Granny stretched her design to reveal a spiral symbol from some ancient alchemy stitched into the yarn. “Your mother sought benefactors for her invisibility cloak. They required a return on their investment. When the clock strikes midnight, they will come.”

Will scoffed. “She’s full of shit. I was born in the late afternoon. I was a fat fetus, took all day to deliver. Mum never tires of telling the story because she loves me. She would never offer me as payment to anyone.”

Granny nodded. “That was part of the deal. They wanted her to mother you, keep you nice and sweet. They have refined tastes.”

Will balled his hands to fists.

“Ha!” Todd tapped his phone. “The WiFi’s still up. Looks like she doesn’t have dominion over all the utilities, yet.”

Amira K. Makansi

While Todd frantically typed in a message to the local police via Facebook, Will stared between Granny and the grey cat, unsure whether the two were allies, enemies, or something in between. The courage he’d sought all his life seemed to hover before him, ready to snatch out of the air if he so chose. But between his mum missing, the strange cat, his Granny’s witchcraft, and the body buzzing with flies in front of him, Will wasn’t sure he wanted that courage.

“So where is my mum, then?” He asked innocently. He glanced at the cat for effect, inquiring if she was the cat, but Granny just smiled, peeling back her lips to reveal a perfect set of pearly whites.

“You guys are so loony,” Todd muttered.

In a blur of teeth, claws, and fur, the cat leapt past Will and latched itself onto Todd’s chest, clawing and biting with the fervour of a demon.

“I’d watch what you say, young man” Granny shouted above the clamour of the cat’s yowls and Todd’s shrieks of pain. “Tempers are frayed enough already!”

Will jumped to his friend’s defence, trying to pry the cat from Todd’s chest and neck, but was only rewarded with a sharp bite. For a moment it continued like that – Todd howling, Will scrabbling at the frenetic cat, and Granny watching the encounter with narrowed eyes.

Then, quite abruptly, she barked out several words in an alien language, whose sounds could only be described as ghoulish. The cat calmed, releasing Todd and dropping to the floor, cleaning its face as if nothing had ever happened. While Todd whimpered and surveyed his wounds, Will stared at his Granny.

“You’re not even on my side in this,” he said. “For God’s sake, Gran, what are you?”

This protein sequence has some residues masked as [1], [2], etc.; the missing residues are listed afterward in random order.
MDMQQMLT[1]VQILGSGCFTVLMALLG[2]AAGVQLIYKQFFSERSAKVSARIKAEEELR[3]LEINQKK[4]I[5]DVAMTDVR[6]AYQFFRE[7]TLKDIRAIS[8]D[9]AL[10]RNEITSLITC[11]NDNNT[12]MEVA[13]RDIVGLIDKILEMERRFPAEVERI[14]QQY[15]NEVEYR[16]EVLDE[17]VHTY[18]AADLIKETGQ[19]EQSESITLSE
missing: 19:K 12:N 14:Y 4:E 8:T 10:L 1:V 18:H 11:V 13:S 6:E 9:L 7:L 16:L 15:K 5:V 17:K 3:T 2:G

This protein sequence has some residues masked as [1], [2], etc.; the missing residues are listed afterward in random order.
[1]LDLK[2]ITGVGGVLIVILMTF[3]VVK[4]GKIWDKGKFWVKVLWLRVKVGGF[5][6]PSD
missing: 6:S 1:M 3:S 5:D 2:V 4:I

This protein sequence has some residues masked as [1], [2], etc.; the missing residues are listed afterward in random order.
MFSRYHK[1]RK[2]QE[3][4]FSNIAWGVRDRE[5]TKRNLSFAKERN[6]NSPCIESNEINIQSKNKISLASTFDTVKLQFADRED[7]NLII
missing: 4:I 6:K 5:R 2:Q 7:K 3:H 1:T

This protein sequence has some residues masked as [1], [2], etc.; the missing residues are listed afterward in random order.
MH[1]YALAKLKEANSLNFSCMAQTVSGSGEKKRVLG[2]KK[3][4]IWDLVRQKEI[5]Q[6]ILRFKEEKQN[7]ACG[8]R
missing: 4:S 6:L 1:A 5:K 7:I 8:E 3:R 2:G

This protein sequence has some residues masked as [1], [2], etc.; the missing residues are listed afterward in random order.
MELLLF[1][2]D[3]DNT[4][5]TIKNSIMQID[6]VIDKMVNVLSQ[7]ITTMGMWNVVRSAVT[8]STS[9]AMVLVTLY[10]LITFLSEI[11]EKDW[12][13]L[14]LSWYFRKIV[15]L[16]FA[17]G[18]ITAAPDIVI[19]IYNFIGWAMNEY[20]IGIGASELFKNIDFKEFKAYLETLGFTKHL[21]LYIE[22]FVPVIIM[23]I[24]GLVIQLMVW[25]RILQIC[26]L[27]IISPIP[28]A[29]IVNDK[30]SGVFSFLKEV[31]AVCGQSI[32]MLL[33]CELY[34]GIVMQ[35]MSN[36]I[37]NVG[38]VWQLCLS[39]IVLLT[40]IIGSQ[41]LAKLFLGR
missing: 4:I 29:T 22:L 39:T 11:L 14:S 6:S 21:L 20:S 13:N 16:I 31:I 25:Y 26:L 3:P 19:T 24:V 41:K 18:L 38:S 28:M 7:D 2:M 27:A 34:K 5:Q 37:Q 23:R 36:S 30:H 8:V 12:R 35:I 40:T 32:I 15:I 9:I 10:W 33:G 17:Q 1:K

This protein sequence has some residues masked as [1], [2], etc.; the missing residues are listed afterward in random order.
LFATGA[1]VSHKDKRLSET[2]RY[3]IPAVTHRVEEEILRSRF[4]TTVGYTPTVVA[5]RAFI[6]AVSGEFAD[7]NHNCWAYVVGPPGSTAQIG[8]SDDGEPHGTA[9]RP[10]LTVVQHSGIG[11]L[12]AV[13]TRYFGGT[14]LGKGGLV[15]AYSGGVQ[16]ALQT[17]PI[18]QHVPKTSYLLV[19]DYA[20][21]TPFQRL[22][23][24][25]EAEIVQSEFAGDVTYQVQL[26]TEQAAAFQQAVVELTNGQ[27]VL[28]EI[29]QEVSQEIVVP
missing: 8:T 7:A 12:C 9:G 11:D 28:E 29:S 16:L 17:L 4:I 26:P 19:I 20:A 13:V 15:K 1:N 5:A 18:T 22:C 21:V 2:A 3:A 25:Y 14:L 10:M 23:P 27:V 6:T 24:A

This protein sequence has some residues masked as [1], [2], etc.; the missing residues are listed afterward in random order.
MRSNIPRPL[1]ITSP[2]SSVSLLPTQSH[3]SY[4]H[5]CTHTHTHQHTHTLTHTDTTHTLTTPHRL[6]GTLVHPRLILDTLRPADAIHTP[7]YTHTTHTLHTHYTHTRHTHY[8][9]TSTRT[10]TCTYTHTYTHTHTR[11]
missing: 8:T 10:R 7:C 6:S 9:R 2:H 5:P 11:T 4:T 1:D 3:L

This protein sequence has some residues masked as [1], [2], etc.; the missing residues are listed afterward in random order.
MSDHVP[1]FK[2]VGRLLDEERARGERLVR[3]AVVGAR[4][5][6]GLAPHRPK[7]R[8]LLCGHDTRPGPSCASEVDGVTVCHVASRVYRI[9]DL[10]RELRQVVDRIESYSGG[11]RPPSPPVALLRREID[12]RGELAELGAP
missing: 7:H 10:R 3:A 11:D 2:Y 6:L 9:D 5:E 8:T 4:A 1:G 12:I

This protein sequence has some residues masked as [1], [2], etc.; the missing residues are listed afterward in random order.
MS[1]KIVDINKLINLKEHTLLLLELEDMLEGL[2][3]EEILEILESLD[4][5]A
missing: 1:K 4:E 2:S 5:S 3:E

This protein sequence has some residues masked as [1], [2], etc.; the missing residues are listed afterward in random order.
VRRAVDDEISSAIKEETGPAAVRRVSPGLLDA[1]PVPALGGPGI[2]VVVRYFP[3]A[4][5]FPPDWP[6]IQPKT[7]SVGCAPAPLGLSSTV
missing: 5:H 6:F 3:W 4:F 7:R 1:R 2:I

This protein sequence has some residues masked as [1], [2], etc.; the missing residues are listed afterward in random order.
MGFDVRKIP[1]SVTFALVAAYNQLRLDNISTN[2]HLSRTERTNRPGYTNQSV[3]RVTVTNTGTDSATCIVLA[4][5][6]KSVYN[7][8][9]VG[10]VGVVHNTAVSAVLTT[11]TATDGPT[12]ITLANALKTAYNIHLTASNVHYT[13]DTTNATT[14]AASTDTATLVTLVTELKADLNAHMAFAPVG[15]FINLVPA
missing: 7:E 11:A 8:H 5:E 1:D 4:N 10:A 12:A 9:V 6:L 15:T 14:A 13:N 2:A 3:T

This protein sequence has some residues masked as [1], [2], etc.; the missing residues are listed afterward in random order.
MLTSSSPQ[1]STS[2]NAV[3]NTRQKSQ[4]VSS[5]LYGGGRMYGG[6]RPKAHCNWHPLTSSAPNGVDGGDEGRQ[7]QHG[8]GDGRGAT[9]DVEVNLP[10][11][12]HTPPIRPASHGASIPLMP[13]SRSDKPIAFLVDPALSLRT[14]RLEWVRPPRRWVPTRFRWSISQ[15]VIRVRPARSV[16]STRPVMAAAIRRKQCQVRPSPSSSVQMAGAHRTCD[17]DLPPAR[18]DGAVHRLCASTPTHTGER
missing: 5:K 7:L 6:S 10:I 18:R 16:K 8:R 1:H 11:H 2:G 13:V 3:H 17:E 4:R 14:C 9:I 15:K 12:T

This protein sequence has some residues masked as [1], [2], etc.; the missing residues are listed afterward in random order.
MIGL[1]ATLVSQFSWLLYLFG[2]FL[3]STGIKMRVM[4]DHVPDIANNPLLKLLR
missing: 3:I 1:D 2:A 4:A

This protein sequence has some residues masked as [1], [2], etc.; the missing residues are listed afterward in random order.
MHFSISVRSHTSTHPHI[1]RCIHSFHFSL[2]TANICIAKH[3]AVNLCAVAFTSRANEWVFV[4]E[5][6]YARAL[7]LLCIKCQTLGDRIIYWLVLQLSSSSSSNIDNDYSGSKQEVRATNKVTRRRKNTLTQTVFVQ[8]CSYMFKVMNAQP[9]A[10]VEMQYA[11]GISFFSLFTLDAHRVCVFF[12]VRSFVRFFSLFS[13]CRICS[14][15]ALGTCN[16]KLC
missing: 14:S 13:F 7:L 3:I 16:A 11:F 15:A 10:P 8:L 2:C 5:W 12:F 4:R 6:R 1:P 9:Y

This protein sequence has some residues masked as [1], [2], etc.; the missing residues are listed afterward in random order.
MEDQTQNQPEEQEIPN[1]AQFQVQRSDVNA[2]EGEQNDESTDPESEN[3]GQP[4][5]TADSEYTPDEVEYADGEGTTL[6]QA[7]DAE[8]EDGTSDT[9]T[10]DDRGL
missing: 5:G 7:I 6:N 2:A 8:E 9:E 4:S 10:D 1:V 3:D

Joanne Blaikie

“Well, I’ll tell you what I’m not. I’m not your grandmother, but you always suspected as much didn’t you?”

Will stood unflinching at the news.

“Go on. I’m listening. I mean, it’s not like I have a choice, now you have us captive here.” He gestured to the sealed door.

“That was a necessity,” the old woman snapped. “I told you when you found those papers that we must prepare, but would you listen?” She rose from the couch and glided over to Will. “It’s not easy to explain, but I am on your side. We hoped never to have to explain all this to you, but your mother’s work on that invisibility cloak remains incomplete and now they will make her pay.”

Will saw a look of sorrow cross her wizened features.

“Goodness knows I’ve done everything to protect her from this day!” She suddenly threw up her hands and, turning from Will, took a deep breath. “My name is Scareesha.” Her voice softened. “I am a Protector. There are many of my kind and our Order work against The Shadow Lenders. I was sent to protect your mother after she became embroiled with them.”

From behind the couch amber eyes flickered.

He was one of us.” She motioned to the body on the floor. “An immature, foolish Protector who got himself killed by them for meddling in matters beyond his comprehension, but a Protector nevertheless.”

“I wish you could lay an invisibility cloak on him.” Will balked at the stench emitting from the lifeless mass.

Scareesha considered the corpse for a moment, nodded, then stepped back. She raised a hand as before and a lightning bolt shot across the room. In a split second the body and blanket disintegrated into dust leaving no trace of Randy MacGuffin.

– ENDS –

The Writers

Author of The Paradise Trees and The Cold Cold Sea, Linda Huber lives in Switzerland and teaches English in a medieval castle.
Jessica West is a freelance writer and editor and an independent author. She also maintains a personal and bookish blog. Her newest release, Red River Rangers; A Whiskey & Wheelguns Novelette, is available at Amazon. 
Drew Chial is an author, screenwriter, graphic artist, aspiring voice actor, and a musician living in Minnesota. He writes short stories that he bills as Twilight Zone fan fiction. His self-published horror novella Terms and Conditions is available for free on his website.

Amira K. Makansi makes wine by day and worlds by night. When not writing, you will find her listening to music with a drink in hand.
Joanne Blaikie is a part-time teacher from the UK. She is currently writing her first novel; a children’s epic fantasy story in three volumes.